Juvenile Justice: How the Theory of Rehabilitation Influences Procedural Protections and Punishment in Juvenile and Criminal Courts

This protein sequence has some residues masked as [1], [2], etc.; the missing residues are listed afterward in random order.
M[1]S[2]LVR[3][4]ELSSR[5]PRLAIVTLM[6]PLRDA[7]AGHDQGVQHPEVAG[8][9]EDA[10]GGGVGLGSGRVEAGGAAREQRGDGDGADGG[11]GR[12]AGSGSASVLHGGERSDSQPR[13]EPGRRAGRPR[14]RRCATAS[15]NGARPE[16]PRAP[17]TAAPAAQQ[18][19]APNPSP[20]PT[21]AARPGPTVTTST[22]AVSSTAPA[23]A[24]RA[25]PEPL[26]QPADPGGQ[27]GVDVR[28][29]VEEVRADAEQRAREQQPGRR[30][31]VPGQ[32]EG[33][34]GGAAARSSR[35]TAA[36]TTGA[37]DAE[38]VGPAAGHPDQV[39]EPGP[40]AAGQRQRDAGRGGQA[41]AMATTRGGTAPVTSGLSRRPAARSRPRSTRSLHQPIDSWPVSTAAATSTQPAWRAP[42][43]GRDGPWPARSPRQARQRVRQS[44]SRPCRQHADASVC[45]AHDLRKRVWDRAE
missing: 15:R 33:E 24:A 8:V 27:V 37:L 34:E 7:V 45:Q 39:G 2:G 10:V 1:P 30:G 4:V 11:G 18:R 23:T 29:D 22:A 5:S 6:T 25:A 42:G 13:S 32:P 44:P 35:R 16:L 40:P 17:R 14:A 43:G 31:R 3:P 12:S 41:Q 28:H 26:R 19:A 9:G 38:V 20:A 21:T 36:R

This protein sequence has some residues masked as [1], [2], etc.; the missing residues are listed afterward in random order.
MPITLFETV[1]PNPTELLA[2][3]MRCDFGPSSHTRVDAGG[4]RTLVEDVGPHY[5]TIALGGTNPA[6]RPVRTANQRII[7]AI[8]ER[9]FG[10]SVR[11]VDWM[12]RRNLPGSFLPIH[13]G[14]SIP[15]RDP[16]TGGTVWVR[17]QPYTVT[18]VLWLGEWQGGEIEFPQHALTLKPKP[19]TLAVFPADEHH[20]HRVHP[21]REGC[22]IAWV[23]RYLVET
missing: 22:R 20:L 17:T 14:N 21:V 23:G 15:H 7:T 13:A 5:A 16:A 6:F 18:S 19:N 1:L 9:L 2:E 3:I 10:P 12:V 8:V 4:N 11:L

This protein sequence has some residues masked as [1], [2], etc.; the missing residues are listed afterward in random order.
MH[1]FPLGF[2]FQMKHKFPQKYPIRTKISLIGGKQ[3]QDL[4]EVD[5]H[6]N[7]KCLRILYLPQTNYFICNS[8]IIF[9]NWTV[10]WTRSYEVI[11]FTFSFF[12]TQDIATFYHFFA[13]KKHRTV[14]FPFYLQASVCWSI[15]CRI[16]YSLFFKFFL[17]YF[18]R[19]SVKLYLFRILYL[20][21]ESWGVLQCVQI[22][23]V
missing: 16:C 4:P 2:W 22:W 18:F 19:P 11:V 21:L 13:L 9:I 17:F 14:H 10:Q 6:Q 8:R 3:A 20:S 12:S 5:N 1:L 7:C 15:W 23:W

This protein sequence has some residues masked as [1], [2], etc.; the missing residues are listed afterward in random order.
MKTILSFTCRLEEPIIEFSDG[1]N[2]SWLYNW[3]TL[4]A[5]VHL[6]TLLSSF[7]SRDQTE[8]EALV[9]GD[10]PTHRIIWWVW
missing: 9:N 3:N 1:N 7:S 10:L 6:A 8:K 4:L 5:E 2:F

There is a general consensus that when children are accused of committing criminal offenses, the main goal is rehabilitation. In order to achieve this goal, separate juvenile courts have been created with different punishments and procedures. However, children can still be tried in criminal court. This paper compares the procedural protections and punishments used in juvenile and criminal courts and analyzes how both court systems have failed to adequately rehabilitate juvenile offenders. It also looks abroad at international standards and other countries' juvenile reform efforts for inspiration on how to reform juvenile justice in the United States to better achieve its goal of rehabilitating juvenile offenders.